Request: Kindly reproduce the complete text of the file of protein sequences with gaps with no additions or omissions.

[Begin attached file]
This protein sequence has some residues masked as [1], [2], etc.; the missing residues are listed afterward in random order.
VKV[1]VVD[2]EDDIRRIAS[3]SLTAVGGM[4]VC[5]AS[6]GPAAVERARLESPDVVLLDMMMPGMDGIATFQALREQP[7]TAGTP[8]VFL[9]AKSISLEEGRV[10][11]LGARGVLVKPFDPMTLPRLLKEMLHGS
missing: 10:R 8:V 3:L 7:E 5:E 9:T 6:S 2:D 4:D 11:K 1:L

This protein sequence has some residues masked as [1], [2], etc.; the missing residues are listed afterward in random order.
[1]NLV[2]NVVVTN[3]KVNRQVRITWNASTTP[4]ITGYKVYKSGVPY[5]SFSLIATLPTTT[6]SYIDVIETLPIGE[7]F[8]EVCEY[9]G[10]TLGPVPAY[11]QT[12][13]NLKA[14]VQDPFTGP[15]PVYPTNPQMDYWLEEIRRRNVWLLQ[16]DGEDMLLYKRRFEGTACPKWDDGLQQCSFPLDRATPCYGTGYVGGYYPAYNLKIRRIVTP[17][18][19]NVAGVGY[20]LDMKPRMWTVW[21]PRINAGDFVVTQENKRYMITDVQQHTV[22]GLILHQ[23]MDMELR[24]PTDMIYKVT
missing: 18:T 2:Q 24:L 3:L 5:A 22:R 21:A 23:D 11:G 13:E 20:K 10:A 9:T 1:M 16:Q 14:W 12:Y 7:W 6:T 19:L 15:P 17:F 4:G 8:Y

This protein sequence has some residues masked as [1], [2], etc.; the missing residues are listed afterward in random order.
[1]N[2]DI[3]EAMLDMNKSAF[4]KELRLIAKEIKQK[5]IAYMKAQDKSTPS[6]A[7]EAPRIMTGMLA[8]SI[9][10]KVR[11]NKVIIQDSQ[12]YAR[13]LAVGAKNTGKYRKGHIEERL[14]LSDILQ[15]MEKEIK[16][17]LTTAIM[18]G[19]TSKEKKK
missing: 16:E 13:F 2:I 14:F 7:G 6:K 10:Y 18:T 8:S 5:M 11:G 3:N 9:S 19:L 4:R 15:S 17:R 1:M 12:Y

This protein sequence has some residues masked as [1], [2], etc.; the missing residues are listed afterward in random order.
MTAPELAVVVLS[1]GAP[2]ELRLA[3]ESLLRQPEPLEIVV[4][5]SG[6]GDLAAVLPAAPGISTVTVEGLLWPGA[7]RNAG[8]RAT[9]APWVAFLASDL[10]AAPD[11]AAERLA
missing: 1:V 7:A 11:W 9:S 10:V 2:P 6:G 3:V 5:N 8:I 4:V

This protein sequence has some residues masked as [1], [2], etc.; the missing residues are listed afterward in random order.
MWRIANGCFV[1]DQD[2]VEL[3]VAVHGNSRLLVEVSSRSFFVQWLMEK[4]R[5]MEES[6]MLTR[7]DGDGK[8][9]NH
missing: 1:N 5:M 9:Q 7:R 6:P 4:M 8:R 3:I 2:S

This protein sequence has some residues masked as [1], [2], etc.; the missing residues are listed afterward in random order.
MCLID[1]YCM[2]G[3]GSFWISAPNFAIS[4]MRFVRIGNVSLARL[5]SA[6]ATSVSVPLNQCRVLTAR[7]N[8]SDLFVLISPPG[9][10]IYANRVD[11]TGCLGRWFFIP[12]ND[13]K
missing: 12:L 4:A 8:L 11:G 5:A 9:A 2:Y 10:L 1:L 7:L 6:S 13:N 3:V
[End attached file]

This protein sequence has some residues masked as [1], [2], etc.; the missing residues are listed afterward in random order.
VKV[1]VVD[2]EDDIRRIAS[3]SLTAVGGM[4]VC[5]AS[6]GPAAVERARLESPDVVLLDMMMPGMDGIATFQALREQP[7]TAGTP[8]VFL[9]AKSISLEEGRV[10][11]LGARGVLVKPFDPMTLPRLLKEMLHGS
missing: 10:R 8:V 3:L 7:E 5:E 9:T 6:S 2:D 4:D 11:K 1:L

This protein sequence has some residues masked as [1], [2], etc.; the missing residues are listed afterward in random order.
[1]NLV[2]NVVVTN[3]KVNRQVRITWNASTTP[4]ITGYKVYKSGVPY[5]SFSLIATLPTTT[6]SYIDVIETLPIGE[7]F[8]EVCEY[9]G[10]TLGPVPAY[11]QT[12][13]NLKA[14]VQDPFTGP[15]PVYPTNPQMDYWLEEIRRRNVWLLQ[16]DGEDMLLYKRRFEGTACPKWDDGLQQCSFPLDRATPCYGTGYVGGYYPAYNLKIRRIVTP[17][18][19]NVAGVGY[20]LDMKPRMWTVW[21]PRINAGDFVVTQENKRYMITDVQQHTV[22]GLILHQ[23]MDMELR[24]PTDMIYKVT
missing: 18:T 2:Q 24:L 3:L 5:A 22:R 21:A 23:D 11:G 13:E 20:K 10:A 9:T 1:M 16:Q 14:W 12:Y 7:W 6:T 19:L 15:P 17:F 4:G 8:Y

This protein sequence has some residues masked as [1], [2], etc.; the missing residues are listed afterward in random order.
[1]N[2]DI[3]EAMLDMNKSAF[4]KELRLIAKEIKQK[5]IAYMKAQDKSTPS[6]A[7]EAPRIMTGMLA[8]SI[9][10]KVR[11]NKVIIQDSQ[12]YAR[13]LAVGAKNTGKYRKGHIEERL[14]LSDILQ[15]MEKEIK[16][17]LTTAIM[18]G[19]TSKEKKK
missing: 16:E 13:F 2:I 14:F 7:G 6:K 10:Y 18:T 8:S 5:M 11:G 3:N 9:S 19:L 4:R 15:S 17:R 1:M 12:Y

This protein sequence has some residues masked as [1], [2], etc.; the missing residues are listed afterward in random order.
MTAPELAVVVLS[1]GAP[2]ELRLA[3]ESLLRQPEPLEIVV[4][5]SG[6]GDLAAVLPAAPGISTVTVEGLLWPGA[7]RNAG[8]RAT[9]APWVAFLASDL[10]AAPD[11]AAERLA
missing: 1:V 7:A 11:W 9:S 10:V 2:P 6:G 3:V 5:N 8:I 4:V

This protein sequence has some residues masked as [1], [2], etc.; the missing residues are listed afterward in random order.
MWRIANGCFV[1]DQD[2]VEL[3]VAVHGNSRLLVEVSSRSFFVQWLMEK[4]R[5]MEES[6]MLTR[7]DGDGK[8][9]NH
missing: 1:N 5:M 9:Q 7:R 6:P 4:M 8:R 3:I 2:S

This protein sequence has some residues masked as [1], [2], etc.; the missing residues are listed afterward in random order.
MCLID[1]YCM[2]G[3]GSFWISAPNFAIS[4]MRFVRIGNVSLARL[5]SA[6]ATSVSVPLNQCRVLTAR[7]N[8]SDLFVLISPPG[9][10]IYANRVD[11]TGCLGRWFFIP[12]ND[13]K
missing: 12:L 4:A 8:L 11:G 5:A 9:A 2:Y 10:L 1:L 7:L 6:S 13:N 3:V